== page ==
A rough year in politics, but Mr Blair has never been more comfortably in charge

He sees his relationship with the uniquely excitable British media as similar to sharing a flat with a demented tenant
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The Independent Online

Tony Blair is in greater command of his government and its future than at any time since the last election. The Cabinet met for the final session of the year yesterday to discuss tactics in the run-up to the election expected next May. Mr Blair and Alan Milburn held sway while their old friend, Philip Gould, briefed ministers on the broadly positive private polling. The single absentee was Gordon Brown, completing a trip to the United States.

Tony Blair is in greater command of his government and its future than at any time since the last election. The Cabinet met for the final session of the year yesterday to discuss tactics in the run-up to the election expected next May. Mr Blair and Alan Milburn held sway while their old friend, Philip Gould, briefed ministers on the broadly positive private polling. The single absentee was Gordon Brown, completing a trip to the United States.

His absence was unavoidable and coincidental, but the empty chair was symbolic. Before the 2001 election, such a cabinet meeting could not have been held without the Chancellor as he was in charge of the forthcoming campaign. Now Mr Blair has decided to do things his way, and Mr Brown has to put with it.

This takes some explaining, given the largely accurate reports of Mr Blair's political fragility over the spring and early summer. I suspect the local and European elections in June were the turning point in prime ministerial calculations on his future. Labour performed terribly, but not as badly as the Conservatives. The elections were further proof that the Conservatives could not win a general election and, therefore, Mr Blair could look forward to another decisive victory. The failure of the Conservatives to make headway gave Mr Blair political space to renew himself.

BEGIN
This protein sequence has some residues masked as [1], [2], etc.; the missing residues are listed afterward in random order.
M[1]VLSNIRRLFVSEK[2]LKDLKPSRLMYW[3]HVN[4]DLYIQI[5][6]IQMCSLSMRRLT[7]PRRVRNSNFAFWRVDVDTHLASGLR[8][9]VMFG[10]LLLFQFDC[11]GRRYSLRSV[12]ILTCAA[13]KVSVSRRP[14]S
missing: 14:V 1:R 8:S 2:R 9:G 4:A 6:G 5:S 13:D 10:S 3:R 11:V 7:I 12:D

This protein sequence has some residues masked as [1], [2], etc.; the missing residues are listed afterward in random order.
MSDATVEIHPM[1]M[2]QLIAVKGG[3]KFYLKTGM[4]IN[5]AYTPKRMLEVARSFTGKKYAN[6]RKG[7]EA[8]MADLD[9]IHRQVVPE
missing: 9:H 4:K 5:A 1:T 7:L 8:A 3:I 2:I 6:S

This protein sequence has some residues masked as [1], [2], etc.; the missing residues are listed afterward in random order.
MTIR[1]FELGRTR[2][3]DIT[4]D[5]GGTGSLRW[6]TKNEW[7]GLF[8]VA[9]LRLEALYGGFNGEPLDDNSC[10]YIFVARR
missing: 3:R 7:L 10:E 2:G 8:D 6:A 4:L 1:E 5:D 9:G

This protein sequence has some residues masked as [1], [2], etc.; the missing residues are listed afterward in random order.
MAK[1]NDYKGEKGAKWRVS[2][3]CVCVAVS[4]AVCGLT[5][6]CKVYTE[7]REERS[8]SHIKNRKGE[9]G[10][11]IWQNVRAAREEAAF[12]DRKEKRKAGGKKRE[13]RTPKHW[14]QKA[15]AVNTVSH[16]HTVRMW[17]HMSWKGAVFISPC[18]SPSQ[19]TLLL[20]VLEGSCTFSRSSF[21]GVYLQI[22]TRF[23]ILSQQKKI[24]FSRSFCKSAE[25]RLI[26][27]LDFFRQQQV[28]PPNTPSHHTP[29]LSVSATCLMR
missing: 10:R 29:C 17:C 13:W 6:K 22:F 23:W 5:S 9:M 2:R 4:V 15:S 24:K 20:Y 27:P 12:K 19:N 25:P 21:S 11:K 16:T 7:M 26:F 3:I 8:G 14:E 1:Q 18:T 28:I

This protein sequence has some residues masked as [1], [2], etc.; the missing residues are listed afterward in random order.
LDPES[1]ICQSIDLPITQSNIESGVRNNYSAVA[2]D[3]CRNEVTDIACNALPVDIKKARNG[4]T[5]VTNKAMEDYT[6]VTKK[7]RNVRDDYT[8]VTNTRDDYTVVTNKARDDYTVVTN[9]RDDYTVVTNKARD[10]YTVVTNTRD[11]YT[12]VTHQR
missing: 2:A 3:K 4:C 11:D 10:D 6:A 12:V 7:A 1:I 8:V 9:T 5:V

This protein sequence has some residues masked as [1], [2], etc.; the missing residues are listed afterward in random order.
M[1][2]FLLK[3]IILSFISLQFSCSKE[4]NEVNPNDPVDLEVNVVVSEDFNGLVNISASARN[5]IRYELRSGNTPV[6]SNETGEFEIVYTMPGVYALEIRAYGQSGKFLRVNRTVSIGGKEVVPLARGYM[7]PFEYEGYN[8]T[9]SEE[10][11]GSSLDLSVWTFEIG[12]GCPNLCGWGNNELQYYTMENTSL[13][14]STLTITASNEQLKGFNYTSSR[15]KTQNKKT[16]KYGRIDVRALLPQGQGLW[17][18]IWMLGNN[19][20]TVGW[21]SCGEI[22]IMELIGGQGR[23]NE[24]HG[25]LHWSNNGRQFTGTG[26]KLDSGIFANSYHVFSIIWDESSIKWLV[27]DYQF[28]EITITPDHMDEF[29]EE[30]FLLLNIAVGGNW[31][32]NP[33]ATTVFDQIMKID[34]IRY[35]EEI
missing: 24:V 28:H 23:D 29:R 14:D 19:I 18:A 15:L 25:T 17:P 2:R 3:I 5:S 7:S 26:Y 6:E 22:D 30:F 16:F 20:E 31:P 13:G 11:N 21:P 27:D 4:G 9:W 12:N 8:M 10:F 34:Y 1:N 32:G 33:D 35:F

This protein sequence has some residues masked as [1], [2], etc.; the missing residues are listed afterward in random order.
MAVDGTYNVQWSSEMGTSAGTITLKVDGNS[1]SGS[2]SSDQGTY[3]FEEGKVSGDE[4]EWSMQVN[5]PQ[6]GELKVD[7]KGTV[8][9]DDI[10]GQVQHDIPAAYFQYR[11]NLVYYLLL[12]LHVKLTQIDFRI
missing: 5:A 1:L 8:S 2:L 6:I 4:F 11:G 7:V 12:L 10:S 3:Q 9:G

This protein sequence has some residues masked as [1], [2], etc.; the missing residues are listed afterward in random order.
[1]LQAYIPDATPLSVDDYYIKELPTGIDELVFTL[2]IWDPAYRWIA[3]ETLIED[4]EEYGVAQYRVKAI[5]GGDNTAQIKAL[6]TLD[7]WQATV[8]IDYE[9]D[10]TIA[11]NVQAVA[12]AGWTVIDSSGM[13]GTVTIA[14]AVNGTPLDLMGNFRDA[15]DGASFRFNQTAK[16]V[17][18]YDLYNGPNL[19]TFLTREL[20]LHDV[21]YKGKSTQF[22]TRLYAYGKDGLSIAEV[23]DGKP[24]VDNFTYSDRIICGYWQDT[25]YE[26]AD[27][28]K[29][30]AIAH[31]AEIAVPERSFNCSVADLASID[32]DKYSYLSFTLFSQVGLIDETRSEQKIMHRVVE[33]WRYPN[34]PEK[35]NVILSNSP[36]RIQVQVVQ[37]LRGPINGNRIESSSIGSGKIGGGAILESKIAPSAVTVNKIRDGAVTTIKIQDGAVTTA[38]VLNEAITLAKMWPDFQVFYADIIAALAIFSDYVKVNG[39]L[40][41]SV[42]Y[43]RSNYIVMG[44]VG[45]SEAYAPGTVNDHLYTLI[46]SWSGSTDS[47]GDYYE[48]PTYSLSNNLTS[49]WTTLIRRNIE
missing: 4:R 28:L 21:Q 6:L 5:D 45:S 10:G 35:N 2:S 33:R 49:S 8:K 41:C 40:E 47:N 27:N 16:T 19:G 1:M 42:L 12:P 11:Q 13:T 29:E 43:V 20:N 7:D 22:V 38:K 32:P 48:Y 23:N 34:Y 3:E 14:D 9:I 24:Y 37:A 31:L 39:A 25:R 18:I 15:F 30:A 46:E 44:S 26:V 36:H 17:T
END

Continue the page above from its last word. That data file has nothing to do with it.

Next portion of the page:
Another key moment in the extraordinary leap from prime ministerial precariousness to new assertions of strength came with the appointment of Alan Milburn as chair of Labour's election campaign. The significance of Mr Milburn's elevation was as much to do with the nature of the discussion between Mr Blair and his old ally in advance of the appointment. Mr Milburn was in Downing Street for a long time on the evening of his return. He was genuinely reluctant and only took up his post on the basis that he would have substantial powers with full prime ministerial backing. When Mr Milburn attempted to introduce foundation hospitals in his former brief as health secretary, he got caught in the Blair/Brown crossfire and retired wounded to spend more time with his family.

In his lengthy discussions with Mr Blair over his new role, Mr Milburn sought assurances that Mr Blair would be on his side in future internal battles. Mr Blair gave him those assurances and told him about his plans to stand for most of the third term. From that moment on, Mr Blair had no choice but to pursue his course and, in effect, take on his Chancellor.

During last week's reshuffle, Mr Milburn was consulted throughout. Mr Milburn was especially keen on the move of David Miliband from Education to join him at the Cabinet Office. It had crossed Mr Blair's mind to make Mr Miliband the Education Secretary, but he saw the attraction of bringing him back into what is, in effect, becoming a prime ministerial department, with Messrs Blair, Milburn and Miliband pulling the strings.